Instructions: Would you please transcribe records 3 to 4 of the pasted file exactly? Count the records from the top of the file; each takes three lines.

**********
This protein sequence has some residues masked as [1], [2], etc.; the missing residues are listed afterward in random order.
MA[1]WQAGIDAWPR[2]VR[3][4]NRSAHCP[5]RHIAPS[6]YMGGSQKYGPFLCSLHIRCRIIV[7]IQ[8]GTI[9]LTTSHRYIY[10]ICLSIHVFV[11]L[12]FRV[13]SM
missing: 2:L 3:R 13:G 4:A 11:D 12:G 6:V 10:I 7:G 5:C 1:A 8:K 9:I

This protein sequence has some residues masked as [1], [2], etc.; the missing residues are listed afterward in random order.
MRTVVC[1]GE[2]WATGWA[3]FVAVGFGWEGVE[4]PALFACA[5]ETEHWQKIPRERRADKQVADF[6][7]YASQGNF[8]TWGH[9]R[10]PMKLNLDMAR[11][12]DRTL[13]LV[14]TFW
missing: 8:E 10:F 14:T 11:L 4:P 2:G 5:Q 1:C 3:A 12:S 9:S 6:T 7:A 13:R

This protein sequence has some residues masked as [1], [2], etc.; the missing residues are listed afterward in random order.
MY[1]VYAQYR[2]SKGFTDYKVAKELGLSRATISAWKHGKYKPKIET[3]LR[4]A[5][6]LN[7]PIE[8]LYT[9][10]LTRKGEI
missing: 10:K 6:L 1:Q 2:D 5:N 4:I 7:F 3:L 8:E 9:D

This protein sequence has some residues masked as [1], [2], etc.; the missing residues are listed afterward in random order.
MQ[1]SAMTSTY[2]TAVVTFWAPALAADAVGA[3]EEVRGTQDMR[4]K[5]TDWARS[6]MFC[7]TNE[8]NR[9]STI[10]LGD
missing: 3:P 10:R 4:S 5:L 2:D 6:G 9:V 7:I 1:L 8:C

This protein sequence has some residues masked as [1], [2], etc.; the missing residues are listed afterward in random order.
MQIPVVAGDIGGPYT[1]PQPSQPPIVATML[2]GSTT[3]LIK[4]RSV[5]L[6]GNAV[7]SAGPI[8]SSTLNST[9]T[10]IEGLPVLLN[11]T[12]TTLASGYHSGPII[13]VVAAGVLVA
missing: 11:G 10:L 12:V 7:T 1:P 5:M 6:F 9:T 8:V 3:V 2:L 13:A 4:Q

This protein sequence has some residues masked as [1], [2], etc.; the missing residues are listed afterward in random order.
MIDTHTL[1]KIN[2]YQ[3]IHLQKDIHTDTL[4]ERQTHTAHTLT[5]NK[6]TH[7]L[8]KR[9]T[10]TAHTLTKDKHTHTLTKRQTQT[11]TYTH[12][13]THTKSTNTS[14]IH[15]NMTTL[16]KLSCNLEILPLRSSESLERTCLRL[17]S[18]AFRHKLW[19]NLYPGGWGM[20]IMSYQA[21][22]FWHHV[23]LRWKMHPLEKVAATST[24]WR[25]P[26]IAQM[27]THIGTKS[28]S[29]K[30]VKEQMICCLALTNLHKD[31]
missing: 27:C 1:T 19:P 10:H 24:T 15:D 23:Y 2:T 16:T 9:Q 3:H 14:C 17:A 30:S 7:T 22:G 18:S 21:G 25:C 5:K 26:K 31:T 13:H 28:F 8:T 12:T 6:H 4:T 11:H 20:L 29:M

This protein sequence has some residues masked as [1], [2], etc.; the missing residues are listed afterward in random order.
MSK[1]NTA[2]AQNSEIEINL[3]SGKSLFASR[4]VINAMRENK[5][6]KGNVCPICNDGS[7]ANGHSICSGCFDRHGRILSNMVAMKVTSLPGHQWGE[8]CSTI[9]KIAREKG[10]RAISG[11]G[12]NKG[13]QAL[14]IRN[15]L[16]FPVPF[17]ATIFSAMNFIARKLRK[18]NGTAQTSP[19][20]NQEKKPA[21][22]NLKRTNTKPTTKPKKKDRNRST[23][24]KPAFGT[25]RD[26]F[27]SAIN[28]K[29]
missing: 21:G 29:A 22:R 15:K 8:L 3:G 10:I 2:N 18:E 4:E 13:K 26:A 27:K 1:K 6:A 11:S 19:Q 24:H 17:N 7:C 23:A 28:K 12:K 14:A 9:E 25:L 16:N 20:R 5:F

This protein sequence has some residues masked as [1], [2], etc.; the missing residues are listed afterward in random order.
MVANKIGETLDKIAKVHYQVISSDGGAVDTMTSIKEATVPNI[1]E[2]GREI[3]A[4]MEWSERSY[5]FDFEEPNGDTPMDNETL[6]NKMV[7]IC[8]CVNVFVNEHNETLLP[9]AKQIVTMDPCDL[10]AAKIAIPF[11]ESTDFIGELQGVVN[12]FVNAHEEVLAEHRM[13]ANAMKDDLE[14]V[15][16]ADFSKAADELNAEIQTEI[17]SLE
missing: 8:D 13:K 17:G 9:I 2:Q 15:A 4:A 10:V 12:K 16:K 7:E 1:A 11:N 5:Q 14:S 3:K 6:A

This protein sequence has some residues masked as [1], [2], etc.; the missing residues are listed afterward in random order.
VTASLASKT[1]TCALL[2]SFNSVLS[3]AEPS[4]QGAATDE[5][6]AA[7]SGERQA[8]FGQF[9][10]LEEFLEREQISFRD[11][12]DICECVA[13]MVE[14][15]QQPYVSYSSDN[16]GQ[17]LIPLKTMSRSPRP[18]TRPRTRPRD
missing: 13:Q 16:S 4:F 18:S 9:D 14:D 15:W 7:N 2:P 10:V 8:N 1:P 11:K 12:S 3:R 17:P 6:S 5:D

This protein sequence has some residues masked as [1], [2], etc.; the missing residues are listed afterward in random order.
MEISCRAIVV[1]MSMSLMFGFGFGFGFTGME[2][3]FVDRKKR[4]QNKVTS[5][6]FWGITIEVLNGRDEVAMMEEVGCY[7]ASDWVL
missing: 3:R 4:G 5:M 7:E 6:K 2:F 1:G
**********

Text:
This protein sequence has some residues masked as [1], [2], etc.; the missing residues are listed afterward in random order.
MY[1]VYAQYR[2]SKGFTDYKVAKELGLSRATISAWKHGKYKPKIET[3]LR[4]A[5][6]LN[7]PIE[8]LYT[9][10]LTRKGEI
missing: 10:K 6:L 1:Q 2:D 5:N 4:I 7:F 3:L 8:E 9:D

This protein sequence has some residues masked as [1], [2], etc.; the missing residues are listed afterward in random order.
MQ[1]SAMTSTY[2]TAVVTFWAPALAADAVGA[3]EEVRGTQDMR[4]K[5]TDWARS[6]MFC[7]TNE[8]NR[9]STI[10]LGD
missing: 3:P 10:R 4:S 5:L 2:D 6:G 9:V 7:I 1:L 8:C